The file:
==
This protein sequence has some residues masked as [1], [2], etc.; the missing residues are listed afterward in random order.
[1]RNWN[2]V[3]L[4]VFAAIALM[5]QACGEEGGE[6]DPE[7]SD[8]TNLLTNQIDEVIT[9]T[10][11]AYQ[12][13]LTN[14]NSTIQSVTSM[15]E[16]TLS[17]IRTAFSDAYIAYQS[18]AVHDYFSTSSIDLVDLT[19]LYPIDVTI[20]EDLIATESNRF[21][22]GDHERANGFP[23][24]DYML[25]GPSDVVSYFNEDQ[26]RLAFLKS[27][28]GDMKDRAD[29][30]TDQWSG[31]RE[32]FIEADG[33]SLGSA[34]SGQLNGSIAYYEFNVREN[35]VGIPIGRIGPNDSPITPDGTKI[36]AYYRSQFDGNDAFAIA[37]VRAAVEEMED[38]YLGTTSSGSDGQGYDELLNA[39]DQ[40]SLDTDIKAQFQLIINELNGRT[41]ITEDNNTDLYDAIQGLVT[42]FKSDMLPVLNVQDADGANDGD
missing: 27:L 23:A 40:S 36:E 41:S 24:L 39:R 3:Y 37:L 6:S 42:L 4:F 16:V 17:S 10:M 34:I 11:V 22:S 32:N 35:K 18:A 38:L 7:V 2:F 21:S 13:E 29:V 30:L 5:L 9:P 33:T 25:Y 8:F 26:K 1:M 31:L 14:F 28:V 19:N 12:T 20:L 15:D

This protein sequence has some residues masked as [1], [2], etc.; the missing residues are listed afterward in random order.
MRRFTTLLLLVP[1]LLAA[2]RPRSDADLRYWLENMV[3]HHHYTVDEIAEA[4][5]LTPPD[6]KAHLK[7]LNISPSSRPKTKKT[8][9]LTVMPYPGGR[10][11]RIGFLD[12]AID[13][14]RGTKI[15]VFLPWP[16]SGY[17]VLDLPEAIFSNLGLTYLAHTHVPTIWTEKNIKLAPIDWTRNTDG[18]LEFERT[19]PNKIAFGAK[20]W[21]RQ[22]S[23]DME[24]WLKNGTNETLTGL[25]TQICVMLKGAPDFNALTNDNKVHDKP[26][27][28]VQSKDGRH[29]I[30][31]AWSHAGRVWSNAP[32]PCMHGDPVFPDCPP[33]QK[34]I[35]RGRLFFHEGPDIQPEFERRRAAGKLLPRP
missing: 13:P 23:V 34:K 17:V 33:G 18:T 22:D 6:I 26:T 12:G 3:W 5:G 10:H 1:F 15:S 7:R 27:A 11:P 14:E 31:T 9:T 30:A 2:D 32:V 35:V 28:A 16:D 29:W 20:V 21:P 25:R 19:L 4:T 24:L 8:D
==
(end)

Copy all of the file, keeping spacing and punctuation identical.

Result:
This protein sequence has some residues masked as [1], [2], etc.; the missing residues are listed afterward in random order.
[1]RNWN[2]V[3]L[4]VFAAIALM[5]QACGEEGGE[6]DPE[7]SD[8]TNLLTNQIDEVIT[9]T[10][11]AYQ[12][13]LTN[14]NSTIQSVTSM[15]E[16]TLS[17]IRTAFSDAYIAYQS[18]AVHDYFSTSSIDLVDLT[19]LYPIDVTI[20]EDLIATESNRF[21][22]GDHERANGFP[23][24]DYML[25]GPSDVVSYFNEDQ[26]RLAFLKS[27][28]GDMKDRAD[29][30]TDQWSG[31]RE[32]FIEADG[33]SLGSA[34]SGQLNGSIAYYEFNVREN[35]VGIPIGRIGPNDSPITPDGTKI[36]AYYRSQFDGNDAFAIA[37]VRAAVEEMED[38]YLGTTSSGSDGQGYDELLNA[39]DQ[40]SLDTDIKAQFQLIINELNGRT[41]ITEDNNTDLYDAIQGLVT[42]FKSDMLPVLNVQDADGANDGD
missing: 27:L 23:A 40:S 36:E 41:S 24:L 39:R 3:Y 37:L 6:S 42:L 4:F 16:V 17:S 10:M 34:I 11:V 22:S 32:N 35:K 18:A 38:L 7:V 2:F 21:S 13:E 29:V 30:L 5:L 9:P 33:T 25:Y 8:F 26:K 1:M 31:L 14:F 28:V 19:N 12:T 20:L 15:D

This protein sequence has some residues masked as [1], [2], etc.; the missing residues are listed afterward in random order.
MRRFTTLLLLVP[1]LLAA[2]RPRSDADLRYWLENMV[3]HHHYTVDEIAEA[4][5]LTPPD[6]KAHLK[7]LNISPSSRPKTKKT[8][9]LTVMPYPGGR[10][11]RIGFLD[12]AID[13][14]RGTKI[15]VFLPWP[16]SGY[17]VLDLPEAIFSNLGLTYLAHTHVPTIWTEKNIKLAPIDWTRNTDG[18]LEFERT[19]PNKIAFGAK[20]W[21]RQ[22]S[23]DME[24]WLKNGTNETLTGL[25]TQICVMLKGAPDFNALTNDNKVHDKP[26][27][28]VQSKDGRH[29]I[30][31]AWSHAGRVWSNAP[32]PCMHGDPVFPDCPP[33]QK[34]I[35]RGRLFFHEGPDIQPEFERRRAAGKLLPRP
missing: 13:P 23:V 34:K 17:V 33:G 18:T 22:D 6:I 26:T 12:G 3:W 5:G 10:H 1:F 15:S 7:R 27:A 11:P 14:E 31:T 9:T 30:A 2:D 32:V 35:V 28:A 16:D 29:W 20:V 21:P 25:R 19:L 4:T 24:L 8:D